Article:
You can use all-purpose or bread flour when making this hoagie roll recipe. I prefer the bread flour because of the higher protein levels (which also means more gluten, an essential to making this hoagie roll recipe) I would not use cake flour or whole wheat flour. You can make whole wheat hoagie rolls, but it would require a different recipe. Unfortunately, I do not have any experience using gluten-free flour in yeast bread recipes. It is a different type of baking that I do not know too much about. I would not recommend using gluten-free flours for these hoagie rolls, but if you do try it, please let me know how it turns out!
Hoagie Rolls: The Shaping
It takes some time and practice getting really nicely shaped hoagie rolls with the best texture. It requires you to know what the dough should look and feel like. You can learn more about that in my guide to using yeast. You also need to be patient with shaping the rolls so they are in the right shape. A lot of my hoagie rolls ended up being very different in length and width for a little while before I got the hang of it. If yours don’t look like perfectly shaped rolls, don’t worry, you’ll get there over time, and they are still delicious regardless of the shape!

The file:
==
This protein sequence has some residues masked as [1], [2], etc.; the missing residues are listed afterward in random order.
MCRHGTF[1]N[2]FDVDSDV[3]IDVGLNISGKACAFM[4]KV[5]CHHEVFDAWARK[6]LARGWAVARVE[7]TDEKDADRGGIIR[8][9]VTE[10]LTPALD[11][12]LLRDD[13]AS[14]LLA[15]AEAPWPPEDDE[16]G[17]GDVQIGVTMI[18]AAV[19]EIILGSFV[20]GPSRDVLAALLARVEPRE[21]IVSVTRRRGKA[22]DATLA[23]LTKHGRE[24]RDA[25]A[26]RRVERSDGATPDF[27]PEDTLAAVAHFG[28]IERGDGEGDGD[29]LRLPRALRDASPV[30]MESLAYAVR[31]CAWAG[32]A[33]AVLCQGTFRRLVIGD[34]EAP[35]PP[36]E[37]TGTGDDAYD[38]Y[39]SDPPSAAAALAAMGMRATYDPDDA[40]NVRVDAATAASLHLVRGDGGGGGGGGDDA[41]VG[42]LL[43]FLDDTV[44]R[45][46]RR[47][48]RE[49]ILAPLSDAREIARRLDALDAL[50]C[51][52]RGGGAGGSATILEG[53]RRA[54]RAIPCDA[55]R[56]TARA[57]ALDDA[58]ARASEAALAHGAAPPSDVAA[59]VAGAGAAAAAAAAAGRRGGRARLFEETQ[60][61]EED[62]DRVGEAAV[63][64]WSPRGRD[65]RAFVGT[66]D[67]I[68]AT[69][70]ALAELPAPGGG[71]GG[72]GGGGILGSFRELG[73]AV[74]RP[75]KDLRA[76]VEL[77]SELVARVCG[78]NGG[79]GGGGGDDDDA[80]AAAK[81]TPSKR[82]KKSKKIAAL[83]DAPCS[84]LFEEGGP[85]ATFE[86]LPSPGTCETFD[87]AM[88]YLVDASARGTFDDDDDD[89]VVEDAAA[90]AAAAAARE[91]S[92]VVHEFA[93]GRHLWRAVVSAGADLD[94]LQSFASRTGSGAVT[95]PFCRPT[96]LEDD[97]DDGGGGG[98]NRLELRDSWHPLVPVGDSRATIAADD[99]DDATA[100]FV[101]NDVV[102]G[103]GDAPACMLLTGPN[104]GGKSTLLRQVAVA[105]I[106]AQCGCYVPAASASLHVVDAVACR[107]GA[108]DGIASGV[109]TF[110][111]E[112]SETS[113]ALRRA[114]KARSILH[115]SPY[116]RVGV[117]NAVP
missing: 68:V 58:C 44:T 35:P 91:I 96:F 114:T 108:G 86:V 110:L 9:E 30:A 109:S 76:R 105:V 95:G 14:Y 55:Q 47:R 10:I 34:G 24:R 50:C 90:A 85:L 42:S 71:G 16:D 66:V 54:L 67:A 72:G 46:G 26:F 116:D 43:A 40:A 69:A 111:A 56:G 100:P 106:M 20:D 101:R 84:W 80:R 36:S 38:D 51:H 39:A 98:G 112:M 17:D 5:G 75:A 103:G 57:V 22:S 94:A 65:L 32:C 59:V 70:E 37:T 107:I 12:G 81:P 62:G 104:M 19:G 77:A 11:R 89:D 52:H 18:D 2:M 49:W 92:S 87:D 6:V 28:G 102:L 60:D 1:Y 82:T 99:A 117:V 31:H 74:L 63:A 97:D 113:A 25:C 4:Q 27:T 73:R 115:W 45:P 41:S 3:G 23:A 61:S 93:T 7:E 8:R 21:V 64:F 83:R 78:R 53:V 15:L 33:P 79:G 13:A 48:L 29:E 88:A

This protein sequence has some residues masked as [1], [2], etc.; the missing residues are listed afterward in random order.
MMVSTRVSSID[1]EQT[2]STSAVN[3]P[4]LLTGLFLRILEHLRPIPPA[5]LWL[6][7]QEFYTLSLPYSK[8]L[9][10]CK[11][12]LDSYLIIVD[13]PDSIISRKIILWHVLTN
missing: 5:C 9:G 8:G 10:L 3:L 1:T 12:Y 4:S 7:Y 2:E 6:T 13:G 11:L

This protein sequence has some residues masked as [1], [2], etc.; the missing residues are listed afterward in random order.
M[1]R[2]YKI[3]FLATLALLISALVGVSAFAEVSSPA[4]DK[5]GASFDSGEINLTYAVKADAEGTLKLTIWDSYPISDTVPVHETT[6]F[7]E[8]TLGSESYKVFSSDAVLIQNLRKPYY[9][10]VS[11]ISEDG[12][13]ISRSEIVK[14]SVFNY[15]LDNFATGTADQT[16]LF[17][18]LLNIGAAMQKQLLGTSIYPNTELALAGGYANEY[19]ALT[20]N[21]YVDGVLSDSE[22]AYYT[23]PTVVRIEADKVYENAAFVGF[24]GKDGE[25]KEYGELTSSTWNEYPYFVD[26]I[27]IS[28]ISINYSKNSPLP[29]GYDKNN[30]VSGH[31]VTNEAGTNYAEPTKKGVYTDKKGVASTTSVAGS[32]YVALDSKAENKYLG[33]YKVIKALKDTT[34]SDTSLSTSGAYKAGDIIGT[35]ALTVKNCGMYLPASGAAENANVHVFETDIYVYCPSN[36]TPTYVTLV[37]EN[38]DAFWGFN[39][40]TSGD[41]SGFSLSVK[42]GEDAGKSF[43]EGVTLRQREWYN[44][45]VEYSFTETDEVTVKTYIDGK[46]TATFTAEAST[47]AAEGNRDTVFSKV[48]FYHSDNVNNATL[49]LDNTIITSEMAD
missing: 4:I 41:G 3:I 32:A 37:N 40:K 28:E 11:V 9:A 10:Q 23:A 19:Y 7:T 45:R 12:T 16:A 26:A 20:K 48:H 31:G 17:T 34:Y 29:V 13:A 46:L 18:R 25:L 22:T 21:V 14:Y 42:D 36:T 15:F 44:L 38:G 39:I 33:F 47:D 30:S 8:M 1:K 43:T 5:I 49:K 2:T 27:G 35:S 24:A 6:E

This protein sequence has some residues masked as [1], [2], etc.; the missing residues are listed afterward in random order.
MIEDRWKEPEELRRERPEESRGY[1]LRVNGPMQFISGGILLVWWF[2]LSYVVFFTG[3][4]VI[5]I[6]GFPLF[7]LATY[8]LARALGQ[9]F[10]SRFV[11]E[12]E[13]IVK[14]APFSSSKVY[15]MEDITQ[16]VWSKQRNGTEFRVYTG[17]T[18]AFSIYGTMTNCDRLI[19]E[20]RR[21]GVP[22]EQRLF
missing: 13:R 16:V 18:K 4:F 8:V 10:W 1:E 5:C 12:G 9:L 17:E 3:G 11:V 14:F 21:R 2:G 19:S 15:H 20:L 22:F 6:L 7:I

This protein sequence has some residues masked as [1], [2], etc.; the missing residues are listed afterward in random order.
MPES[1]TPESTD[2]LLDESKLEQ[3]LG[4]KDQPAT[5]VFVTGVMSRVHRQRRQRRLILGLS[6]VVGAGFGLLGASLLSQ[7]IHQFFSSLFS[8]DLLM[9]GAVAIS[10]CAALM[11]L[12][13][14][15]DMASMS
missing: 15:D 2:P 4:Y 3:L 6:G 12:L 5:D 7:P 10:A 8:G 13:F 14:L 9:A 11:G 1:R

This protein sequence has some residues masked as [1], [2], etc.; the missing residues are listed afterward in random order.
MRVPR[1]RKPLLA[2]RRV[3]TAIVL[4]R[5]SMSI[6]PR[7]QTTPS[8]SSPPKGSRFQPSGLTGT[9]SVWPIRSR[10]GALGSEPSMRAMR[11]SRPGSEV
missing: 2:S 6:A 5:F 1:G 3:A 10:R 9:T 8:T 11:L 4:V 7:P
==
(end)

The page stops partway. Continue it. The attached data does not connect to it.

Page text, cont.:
Some tips for shaping hoagie rolls: Divide your dough into equal pieces. I like to use a kitchen scale for this, but it is okay if you eyeball it. Roll your dough into a ball shape. The best way to do this is roughly make a ball with your hands, then place the ball on a lightly floured surface and use your hand to make a sort of “cage” over the ball. From there, roll the ball on the surface gently, moving your hands in a circular motion.
Once it is in a nice ball, gently press your hand on the top of the ball and gently rock your hand forward and back. Keep going, as the ball starts to form a log and try to keep it as even as possible. You’ll soon need to use both hands to do this. Once the roll is roughly 6-8 inches, gently add more pressure to the ends, to shape them and round out the ends.